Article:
People are less likely to scan Quick Response (QR) codes if they aren’t seen to fit the advert or the brand, new research from King’s Business School has found.
Professor Shintaro Okazaki warns that marketers need to be aware that a complex visual design combined with a QR code that isn’t perceived to belong can be thwarting their intentions of drawing in potential consumers.
“Many firms all over the world are using QR codes, but the numbers of people actually scanning them are still quite low,” Okazaki says. “Incorporating them effectively into a campaign remains very important as it’s one of the few ways to jump from a 2D advert to the internet.”
The researchers found that people could be overwhelmed by adverts that are too complex and include a code that lacks aesthetic appeal, unless they are unusually curious.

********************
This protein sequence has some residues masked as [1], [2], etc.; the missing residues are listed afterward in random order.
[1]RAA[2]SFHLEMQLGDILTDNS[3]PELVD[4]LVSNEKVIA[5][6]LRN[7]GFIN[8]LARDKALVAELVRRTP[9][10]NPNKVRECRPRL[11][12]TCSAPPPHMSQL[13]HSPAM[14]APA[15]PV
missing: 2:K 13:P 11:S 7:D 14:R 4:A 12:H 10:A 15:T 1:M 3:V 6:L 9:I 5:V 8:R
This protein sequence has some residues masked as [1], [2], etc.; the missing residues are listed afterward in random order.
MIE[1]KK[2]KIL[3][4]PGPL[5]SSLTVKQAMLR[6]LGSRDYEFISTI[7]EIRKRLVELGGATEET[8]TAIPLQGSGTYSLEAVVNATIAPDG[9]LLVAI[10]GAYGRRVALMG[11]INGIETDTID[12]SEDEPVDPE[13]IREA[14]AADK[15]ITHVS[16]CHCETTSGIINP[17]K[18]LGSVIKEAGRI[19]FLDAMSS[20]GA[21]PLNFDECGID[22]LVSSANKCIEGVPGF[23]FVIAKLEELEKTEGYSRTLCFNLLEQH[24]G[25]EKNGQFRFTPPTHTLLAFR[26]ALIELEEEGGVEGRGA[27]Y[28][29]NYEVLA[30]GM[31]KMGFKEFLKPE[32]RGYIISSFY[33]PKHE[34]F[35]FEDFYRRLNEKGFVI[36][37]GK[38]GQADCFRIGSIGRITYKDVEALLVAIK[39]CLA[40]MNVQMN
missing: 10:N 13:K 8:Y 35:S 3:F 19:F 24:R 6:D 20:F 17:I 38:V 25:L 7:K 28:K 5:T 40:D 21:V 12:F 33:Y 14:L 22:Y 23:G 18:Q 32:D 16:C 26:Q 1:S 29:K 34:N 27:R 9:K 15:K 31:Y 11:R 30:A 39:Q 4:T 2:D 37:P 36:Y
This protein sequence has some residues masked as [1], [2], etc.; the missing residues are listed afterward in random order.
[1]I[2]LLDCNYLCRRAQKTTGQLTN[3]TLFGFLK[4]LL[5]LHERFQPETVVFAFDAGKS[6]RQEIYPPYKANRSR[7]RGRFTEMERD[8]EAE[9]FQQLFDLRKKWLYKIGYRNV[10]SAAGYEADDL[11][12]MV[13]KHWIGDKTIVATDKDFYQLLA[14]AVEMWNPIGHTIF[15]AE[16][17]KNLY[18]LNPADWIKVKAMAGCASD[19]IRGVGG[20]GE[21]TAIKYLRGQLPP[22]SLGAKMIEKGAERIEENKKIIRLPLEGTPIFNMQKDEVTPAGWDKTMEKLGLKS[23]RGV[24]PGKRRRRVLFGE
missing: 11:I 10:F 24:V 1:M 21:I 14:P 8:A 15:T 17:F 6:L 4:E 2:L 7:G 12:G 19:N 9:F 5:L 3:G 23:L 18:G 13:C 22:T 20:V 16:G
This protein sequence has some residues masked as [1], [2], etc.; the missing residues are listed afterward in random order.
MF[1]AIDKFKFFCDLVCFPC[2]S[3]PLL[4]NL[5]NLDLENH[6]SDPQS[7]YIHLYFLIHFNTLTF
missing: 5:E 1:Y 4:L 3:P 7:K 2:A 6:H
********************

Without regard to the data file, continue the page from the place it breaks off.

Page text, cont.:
Okazaki says the key to successfully using QR codes lies in giving people a tangible incentive to scan, like coupons or competitions, and ensuring that the code fits with the branding.
“This is all in the design process. The code should be incorporated into the advert and extensive feedback should be sought, perhaps by conducting in-depth pretests. If the QR code fits harmoniously in the design, even consumers who are only slightly curious will be more likely to scan it.”
The researchers used Coca Cola advertising posters to assess how curiosity, the complexity of a visual design, and the perceived fit with a brand affected consumers’ intentions to scan. The findings were recently published in the Journal of Business Research.